Taking Your Baby Home

When You Take Your Baby Home
By Kathleen Plauche’

This is offered as a brief outline of what your Baby Pig needs when she arrives home. I have included below a few methods of how to teach your baby the basics. There are several good books and manuals available to you which expand this brief outline. Please seek out advice from your breeder and other sources of information as you continue to live with your pig.


Your pig should be kept in temperature of 65-85 degrees. The sleeping area should be free from drafts coming from doors, windows, and hallways. If your pig is outside for an extended period of time you will need the following:


shelter, shade, & sunscreen

water to drink

water in which the pig can cool off (child’s wading pool)


shelter and bedding

water to drink

heat when temperature is under 50 degrees

Fenced area to protect your pig from stray dogs. Your pig has no defense against dog attack. Never leave your pig in a car, even with the windows open, when the temperature is above 50 degrees.

At Home

Your baby will be frightened because it is away from its home and litter mates for the first time. Security is the primary concern for your baby, therefore follow these steps:

Put your baby in his new “Home”, a confined space that you can control (i.e. kitchen, laundry room, large bathroom) with his bed, blanket or sheet, litter box with pine shavings, two large heavy bowls, and any toys you would choose for a child under the age of 18 months.

Sit on the floor and allow him to warm up to you. Do not move quickly, be patient. You can use food as bait. Gradually move your hand with the food to your lap. Allow the baby to smell you and feel safe with you. Do not push him. Remember that in the beginning, your baby pig believes when you reach down from above or pet him on his head or neck you are a predator and want to eat him; therefore pet him from the side and work up to the head and neck.

When you pick your baby up for the first time, do it from a sitting position. Reach for him from below, not from over his head. If he squeals do not put him down until he is quiet for at least 30 seconds.

If he should get away from you, herd him into a small space. Do not chase him.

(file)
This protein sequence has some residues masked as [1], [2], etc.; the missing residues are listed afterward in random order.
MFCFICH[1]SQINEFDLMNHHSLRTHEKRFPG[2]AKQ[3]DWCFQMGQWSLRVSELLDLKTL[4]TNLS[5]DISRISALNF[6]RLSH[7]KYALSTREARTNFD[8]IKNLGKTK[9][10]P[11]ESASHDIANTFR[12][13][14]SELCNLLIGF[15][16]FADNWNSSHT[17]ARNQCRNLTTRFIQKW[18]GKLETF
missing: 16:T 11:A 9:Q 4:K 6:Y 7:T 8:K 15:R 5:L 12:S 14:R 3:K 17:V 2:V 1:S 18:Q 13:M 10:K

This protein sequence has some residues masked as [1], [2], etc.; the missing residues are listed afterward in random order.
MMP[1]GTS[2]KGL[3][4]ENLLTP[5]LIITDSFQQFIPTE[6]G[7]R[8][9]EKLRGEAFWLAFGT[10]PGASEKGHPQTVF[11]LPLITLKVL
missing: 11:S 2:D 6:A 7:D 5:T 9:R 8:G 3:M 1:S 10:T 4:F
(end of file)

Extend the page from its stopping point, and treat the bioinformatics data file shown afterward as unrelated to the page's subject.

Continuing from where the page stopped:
Remember your baby is looking for security and love. He is actually bonding with his new family. His preference is to be with you. Provide him with the love and security he needs, and he will be asleep in your lap in no time at all.

House Breaking

House breaking is easy if you follow the instincts of your pig. Here are some steps to follow:

Prepare a “Home” for your pig.

Keep your baby in a confined space with his litter box, bed, and bowls.

Do not give the baby free roam of your house. Only let him out when you are available to watch for an “accident”.

Pigs make a trail to their bathroom area; therefore, do not move the litter box. Gradually increase the living area of your baby while teaching him the way back to the litter box.

When you see him use the litter box praise him highly and tell him to “go potty” or any other command of your choosing.

After your baby will come to you or he is leash trained, take him outside and tell him to “go potty”. Praise him when he does what you ask. He will choose one or two spots in the yard for his bathroom. Do not mix play with taking him to his bathroom.

When you see him starting to have an accident, tell him “no” and either scoot him back to his litter box or pick him up and carry him back. Tell him to “go potty”. The key to house breaking is to not allow your baby go anywhere but the litter box or outside. He will not be reliable until he is at least 6 months old.

If he should have an accident in the house, use a commercial animal odor neutralizing agent. Tell him no, but do not make a big deal out of his mistake. He is a baby and his bladder is small. He will do better as he grows.


Do not shampoo your pig more than once every 6 weeks.

When you shampoo him, use a brush to get all the dead skin off.

Use either Heartland grooming products, Flex Shampoo & Conditioner, or Tail & Mane Shampoo.

Do not use oil. Use a moisturizer or humectant for dry skin.

File your pig hooves once a month while he is resting in your lap.

Keep your pig’s ears clean of wax and ear mites.

Leash Training

After your pig feels secure with his new home and with you, begin to leash train him.

Use a pig harness. Adjust to fit.

Put food on the floor. While your pig is occupied eating, slip the harness over his head. Fasten the stomach strap.

Allow your pig to become familiar with the harness. Do not leave your pig alone with the harness on.

Place your pig in a small room, one in which the pig will hit the wall before he hits the end of his lead.

Attach the lead. Let him become familiar with the lead on his back.

Using food as a bait in your hand, lightly tug on the lead twice and tell your pig to come. Allow him to eat a small amount of the food.

Back up and repeat the process. Gradually decrease the food. Soon your pig will be following you around the house.

Take your pig outside on his harness and lead.

Do not train your pig for more than 15 minutes at a time. If he does “Flips & Spins” remove the lead and try again later. Practice removing and replacing the harness and walking to the lead at least once a day. The more frequently you repeat the training the easier it becomes.

Excerpt© Ponderosa Mini Farm 1992